Even the American president may yet wade in, quite inappropriately in my view. It has been said that the special irony of Obama’s position is that he would never dream of commending an undemocratic organisation like the EU to the American people but he appears happy to do so to us.

For good measure the EU-funded CBI has issued a shrill warning against Brexit, in spite of having been utterly wrong on more than one previous occasion (UK membership of the European Exchange Rate Mechanism and then the Euro).

The British public surely realises that such people (rightly) see the referendum from the point of view of their own interests and not of our nation’s.

Yours faithfully,

Michael Emmett

Peppard Common



Trust in our doctors

Sir, The crisis that our GPs find themselves in (Standard, April 11 and 18) appears to be replicated in other areas. Several surgeries in Reading have had to close due to lack of funding which resulted in the inability to recruit staff.

The public clearly appreciate and value the National Health Service. The medical profession remains the most trusted institution in this country.

It seems a betrayal for politicians to undermine that which is valued and supported by the majority of the public.

John Howell will also be aware of the situation, being our local MP with a finger on the pulse and having our interest at heart.

It will be interesting to hear what action he will take to help his constituents.

Yours faithfully,

Margot Dapper

Henley



Not made to feel welcome

Sir, It was gratifying to see that nine-year-old Martha Collins received such a warm welcome when she visited the new facilities at Townlands Hospital (Standard, March 18).

We had a rather different experience as we walked in the door at a few minutes before 9am on the first day the new building was being used.

My daughter and I were greeted with a rather gruff: “We’re not open until 9am.”

This was in stark contrast to the builders who had happily given us an escort through the maze of building works to the door.

My reply of “Good morning, that’s good as we have an appointment at 9am” prompted another glare in return.

I do hope that the smiles are not just for the cameras.

Yours faithfully,

Sheila Forde

Kidmore End



Happy with plan result

Sir, We are delighted that residents of Henley and Harpsden chose to vote for the neighbourhood plan at the referendum.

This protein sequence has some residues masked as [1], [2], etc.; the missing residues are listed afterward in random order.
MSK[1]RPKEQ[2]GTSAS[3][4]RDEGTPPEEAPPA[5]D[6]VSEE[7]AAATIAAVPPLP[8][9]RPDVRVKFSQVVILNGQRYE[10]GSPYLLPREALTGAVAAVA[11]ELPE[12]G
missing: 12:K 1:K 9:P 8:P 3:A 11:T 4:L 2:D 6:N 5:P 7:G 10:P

The plan is the result of more than two-and-a-half years of hard work from people across Henley and Harpsden and developers such as Crest Nicholson and we were particularly pleased to see that the exhaustive consultation efforts resulted in an encouraging turnout and approval of the plan.

We look forward to South Oxfordshire District Council adopting the plan in the coming weeks. Crest Nicholson remains committed to working with the local community as our plans for Highlands Farm continue to progress and develop.

Yours faithfully

Robin Hoyles

Group land and planning director,

Crest Nicholson



Council unfair on marina

Sir, In August you reported that the owners of Willow Marina had been prosecuted and fined for allegedly “demolishing” what was in reality a very badly dilapidated old wooden boatshed at the marina.

The court’s decision must, of course, be respected but it struck me that the action by Wokingham Borough Council risked failing a fundamental test of even-handedness, taking into account all the prevailing circumstances.

It now transpires that the council appears to be seeking to enforce removal of a tidy and inoffensive timber floating boathouse, which is the marina’s offices, and which floats in the water over which the dilapidated boatshed used to sit.

It appears to be also seeking removal of a very small shop (called the Local Larder) which causes no inconvenience, aims to market local produce and is liked by berth-holders and others in the area.

I put it to you that the council, with the greatest respect, appears to have rather lost a necessary sense of balance in this particular matter.

Yours faithfully,

Stephen Dresch

Berth holder,

Willow Marina,

Windlesham,

Surrey



Campaign for safer roads

Sir, I’m writing in my capacity as a Henley town councillor and a resident of the A4130 at Northfield End.

I stood for election last year to Henley Town Council in order to try to make a difference to our local community and improve our transport and pedestrian infrastructure. I campaigned to reduce the number of heavy goods vehicles using Henley as a short cut and to improve air quality in the town.

I also campaigned to introduce pedestrian crossings and traffic-calming measures to reduce speeding and to improve pedestrian safety across the town.

However, I never imagined that within less than a year of being elected my own vehicles, through no fault of my own, would be involved in two separate traffic accidents while parked legally on the A4130 (Standard, March 18).

I have been on the council for less than a year but in that time I have come to learn that the town council has very little power to improve any of the issues that I campaigned on despite the best intentions of many of my colleagues on the council from both political parties.

It is quite clear that the power and budgets to improve our roads, infrastructure and air quality all reside with Oxfordshire County Council and in particular our Henley county councillor David Nimmo Smith, who is the cabinet member for environment with responsibility for transport.